From North Africa to the Arabian Peninsula thousands of protesters in countries like Libya, Bahrain and Yemen are risking their freedom and their lives trying to unseat reigning governments.
In Bahrain, the army now controls parts of the country's capital city of Manama. This after security forces raided a peaceful protests there.
At the heart of the crisis in Bahrain is a deep division between Sunni and Shia Muslims. The majority of the population is Shia while those who rule the nation are Sunni.
The Shiite population accuses the government of blocking them from key business, political and military jobs. Protesters want to topple the regime.
In Yemen, anti-government protesters took the streets chanting, "We want the government to step down!"
Similar to Egypt and Tunisia, protesters are angry about poverty and corruption.
The Yemeni government is an important U.S. ally in fighting al Qaeda and has promised some reform. Still, residents are demanding more.
Similar scenes are playing out in Libya, where activists are using social networking sites to rally support against Libyan leader Muammar Gaddafi.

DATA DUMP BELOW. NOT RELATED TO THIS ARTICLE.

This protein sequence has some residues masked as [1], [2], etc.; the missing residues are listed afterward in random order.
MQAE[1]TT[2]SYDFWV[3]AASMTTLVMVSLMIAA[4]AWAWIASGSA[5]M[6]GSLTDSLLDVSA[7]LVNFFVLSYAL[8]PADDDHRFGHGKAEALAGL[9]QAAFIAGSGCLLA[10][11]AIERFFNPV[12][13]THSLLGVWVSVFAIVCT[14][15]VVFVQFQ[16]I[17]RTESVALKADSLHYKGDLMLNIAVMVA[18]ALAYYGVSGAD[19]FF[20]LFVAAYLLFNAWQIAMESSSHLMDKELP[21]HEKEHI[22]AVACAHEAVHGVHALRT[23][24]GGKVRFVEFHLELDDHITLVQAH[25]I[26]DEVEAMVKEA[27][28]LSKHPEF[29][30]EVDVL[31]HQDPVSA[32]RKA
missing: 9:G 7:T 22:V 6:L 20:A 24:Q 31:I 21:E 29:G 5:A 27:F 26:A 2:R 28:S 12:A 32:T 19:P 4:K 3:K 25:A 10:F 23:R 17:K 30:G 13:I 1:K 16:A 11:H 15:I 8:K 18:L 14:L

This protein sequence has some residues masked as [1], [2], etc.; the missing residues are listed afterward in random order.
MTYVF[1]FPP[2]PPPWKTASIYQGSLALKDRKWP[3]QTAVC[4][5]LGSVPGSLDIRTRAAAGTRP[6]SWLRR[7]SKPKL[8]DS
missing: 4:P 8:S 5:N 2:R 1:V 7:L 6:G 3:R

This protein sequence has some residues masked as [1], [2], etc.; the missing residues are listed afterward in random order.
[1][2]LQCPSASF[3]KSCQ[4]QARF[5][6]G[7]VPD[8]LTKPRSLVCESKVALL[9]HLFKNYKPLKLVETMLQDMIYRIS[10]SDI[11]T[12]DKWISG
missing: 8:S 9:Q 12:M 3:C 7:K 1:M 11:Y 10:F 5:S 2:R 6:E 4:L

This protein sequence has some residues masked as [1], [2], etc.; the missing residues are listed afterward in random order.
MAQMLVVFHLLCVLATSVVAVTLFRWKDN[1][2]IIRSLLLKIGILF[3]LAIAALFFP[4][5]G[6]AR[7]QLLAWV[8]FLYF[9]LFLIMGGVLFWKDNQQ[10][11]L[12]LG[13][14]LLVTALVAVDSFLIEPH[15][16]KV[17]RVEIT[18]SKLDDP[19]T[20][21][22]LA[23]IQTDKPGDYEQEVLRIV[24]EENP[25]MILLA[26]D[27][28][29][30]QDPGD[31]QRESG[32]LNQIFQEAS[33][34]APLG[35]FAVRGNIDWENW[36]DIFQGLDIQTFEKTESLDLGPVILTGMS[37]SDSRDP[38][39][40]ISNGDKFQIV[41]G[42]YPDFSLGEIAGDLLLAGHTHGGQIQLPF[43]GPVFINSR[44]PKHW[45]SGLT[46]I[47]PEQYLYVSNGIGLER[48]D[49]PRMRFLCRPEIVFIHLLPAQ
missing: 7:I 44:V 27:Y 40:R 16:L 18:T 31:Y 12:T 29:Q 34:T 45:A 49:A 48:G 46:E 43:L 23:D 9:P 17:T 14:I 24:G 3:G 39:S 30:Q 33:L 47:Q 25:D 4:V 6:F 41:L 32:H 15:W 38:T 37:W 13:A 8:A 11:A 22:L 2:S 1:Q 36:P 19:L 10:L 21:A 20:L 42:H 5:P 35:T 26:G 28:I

The 68-year-old Gaddafi has been in power since 1969.
Inspired by Egyptians, a growing number of Libyans have called for their leader to also go. At least 14 people have died in protests across several cities.
Hundreds of young Palestinians in Ramallah called for unity between the two main factions in the region.
The Islamist group Hamas currently controls the Gaza Strip where Fatah rules in the West Bank. The Hamas-Fatah rivalry has dated back to the early 90s.
Palestinians are calling for the two groups to come together under one government.
Originally published Feb. 18, 2011.